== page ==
Beleaguered Indian operator Reliance Communications is struggling to settle the claim of its creditors after racking up debts of more than 450 billion Indian rupees (US$6.63 billion).
Reliance Communications Ltd. has been mired in debt for some time. The operator has struggled to compete in India's mobile market ever since the launch in September 2016 of Reliance Jio, which has caused market mayhem with its low-cost voice and data offerings. Smaller service providers have been forced to shutter operations or merge with bigger players.
RCom's biggest problem currently is a lawsuit issued by Ericsson AB (Nasdaq: ERIC). The Swedish vendor signed a seven-year deal in 2014 to manage and operate RCom's nationwide network infrastructure. Earlier this month, Ericsson submitted a plea with the National Company Law Tribunal (NCLT) alleging that RCom and its subsidiaries Reliance Telecom and Reliance Infratel should face bankruptcy because of their failure to clear debts. Ericsson claims it is yet to receive dues of about $150 million.
In response to this legal move, other lenders, including China Development Bank, State Bank of India and Standard Chartered Bank, approached the National Company Law Appellate Tribunal (NCLAT) to argue against Ericsson's plea for insolvency. The court has appointed representatives to run the three Reliance companies and explore options for repaying lenders.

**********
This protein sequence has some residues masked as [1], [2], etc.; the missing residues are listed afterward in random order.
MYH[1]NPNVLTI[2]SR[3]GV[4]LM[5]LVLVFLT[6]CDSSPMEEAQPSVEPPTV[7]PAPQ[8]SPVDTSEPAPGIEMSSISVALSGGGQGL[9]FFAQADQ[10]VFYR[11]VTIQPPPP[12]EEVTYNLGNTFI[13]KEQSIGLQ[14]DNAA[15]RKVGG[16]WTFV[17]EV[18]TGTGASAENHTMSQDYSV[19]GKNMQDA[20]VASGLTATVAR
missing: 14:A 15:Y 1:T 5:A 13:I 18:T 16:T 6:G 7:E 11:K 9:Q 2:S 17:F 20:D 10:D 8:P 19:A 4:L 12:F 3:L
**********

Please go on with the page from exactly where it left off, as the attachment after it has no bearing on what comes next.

RCom is under growing pressure to resolve its conflict with Ericsson. Until it does, it will not be able to sell its wireless assets to RJio. The deal between RJio and RCom (for RCom's wireless assets) was announced in December last year, but the bankruptcy proceedings, initiated by Ericsson, are preventing RCom from proceeding with the transaction. The sale would allow RCom to repay other creditors. (See With RCom Takeover, India's RJio Becomes Even Bigger Threat.)
According to media reports, however, any settlement between the two companies remains unlikely. As a result, RCom may be forced into a sale or liquidation of its assets in a timeframe of around nine months. It is believed to have offered an upfront payment of INR5 billion ($73.6 million) to resolve the issue and to make Ericsson withdraw its petition for RCom's insolvency.
More encouragingly, RCom’s tower arm has reached a settlement with minority investors, including HSBC Daisy Investments, say media reports. It will pay INR2.32 billion ($34.1 million) to minority investors.
— Gagandeep Kaur, contributing editor, special to Light Reading